While many of the SKA’s engineering consortia involve institutions spread around the world, the work of the Infrastructure teams is naturally focused within the SKA’s two host countries: Australia and South Africa.
As Consortium lead for Infrastructure South Africa, Tracy Cheetham of the South African Radio Astronomy Observatory (SARAO) has been leading efforts to design the supporting infrastructure for the SKA’s mid-frequency array. We caught up with Tracy to talk about her work, inspiring the next generation, and why her career plan switched from classical music to construction.
When did you decide you wanted to work in engineering – were you set on it from an early age?
Both my mom and gran were musicians and I was on track to follow in their footsteps to study music and become a classical pianist. I recall having a piano lesson one day in Grade 11 [secondary school] where my lecturer’s friend was designing a building. My interest was immediately diverted from the piano to the design that was emerging on the drawing board, and my interest in the built environment grew from there.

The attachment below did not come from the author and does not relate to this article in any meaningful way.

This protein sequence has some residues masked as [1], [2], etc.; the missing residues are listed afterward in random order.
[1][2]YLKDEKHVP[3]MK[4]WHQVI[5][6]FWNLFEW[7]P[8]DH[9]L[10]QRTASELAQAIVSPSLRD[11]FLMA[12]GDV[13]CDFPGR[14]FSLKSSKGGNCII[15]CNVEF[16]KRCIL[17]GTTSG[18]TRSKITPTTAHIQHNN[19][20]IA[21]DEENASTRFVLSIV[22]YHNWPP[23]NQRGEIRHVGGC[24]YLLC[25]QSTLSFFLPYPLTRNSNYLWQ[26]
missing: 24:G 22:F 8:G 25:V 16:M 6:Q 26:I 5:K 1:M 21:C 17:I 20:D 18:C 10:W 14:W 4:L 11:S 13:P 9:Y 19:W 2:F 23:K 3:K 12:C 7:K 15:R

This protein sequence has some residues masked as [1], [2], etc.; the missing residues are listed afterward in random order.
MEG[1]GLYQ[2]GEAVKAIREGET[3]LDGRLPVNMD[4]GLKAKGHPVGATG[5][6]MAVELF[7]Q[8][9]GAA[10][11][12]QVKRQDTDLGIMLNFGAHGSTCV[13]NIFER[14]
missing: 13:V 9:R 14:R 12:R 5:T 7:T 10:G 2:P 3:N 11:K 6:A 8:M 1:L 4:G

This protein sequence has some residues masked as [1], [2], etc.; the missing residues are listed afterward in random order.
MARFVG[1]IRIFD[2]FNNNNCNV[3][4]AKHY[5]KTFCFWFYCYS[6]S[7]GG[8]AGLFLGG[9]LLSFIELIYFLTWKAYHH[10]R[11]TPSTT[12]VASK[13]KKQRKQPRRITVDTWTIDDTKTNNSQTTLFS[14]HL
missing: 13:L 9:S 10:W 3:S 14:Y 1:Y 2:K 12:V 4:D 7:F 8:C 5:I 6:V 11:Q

I gradually realised how challenging engineering and construction is, with a legacy being created during the design and left behind after construction. This eventually led to me studying Architecture at the Nelson Mandela University in Port Elizabeth, followed by a master’s degree in Environmental Engineering and Sustainable Infrastructure in Sweden.
Where did you go from there and how did it lead you towards the SKA?
I started out as a project manager working on local community development projects in the townships of Port Elizabeth from 1997 to 2001. From there I joined the National Department of Public Works in Pretoria and spent five years involved in construction industry policies for South Africa, establishing two national skills development programmes to promote engineering and the built environment to young people.
Anita Loots, who was working for SKA South Africa – now SARAO – at the time, assisted me with establishing and managing one youth programme. One of the scholars’ holiday school projects was to undertake the electrical design for the SKA, and I asked Dr Bernie Fanaroff and Professor Justin Jonas from SKA South Africa to judge the design competition.
I retained contact with the team and joined them as infrastructure manager in 2007. That role included responsibility for the acquisition of land for KAT 7 and MeerKAT [an SKA precursor telescope], and the design, establishment, operations and maintenance of the infrastructure and power for the observatory in the Karoo.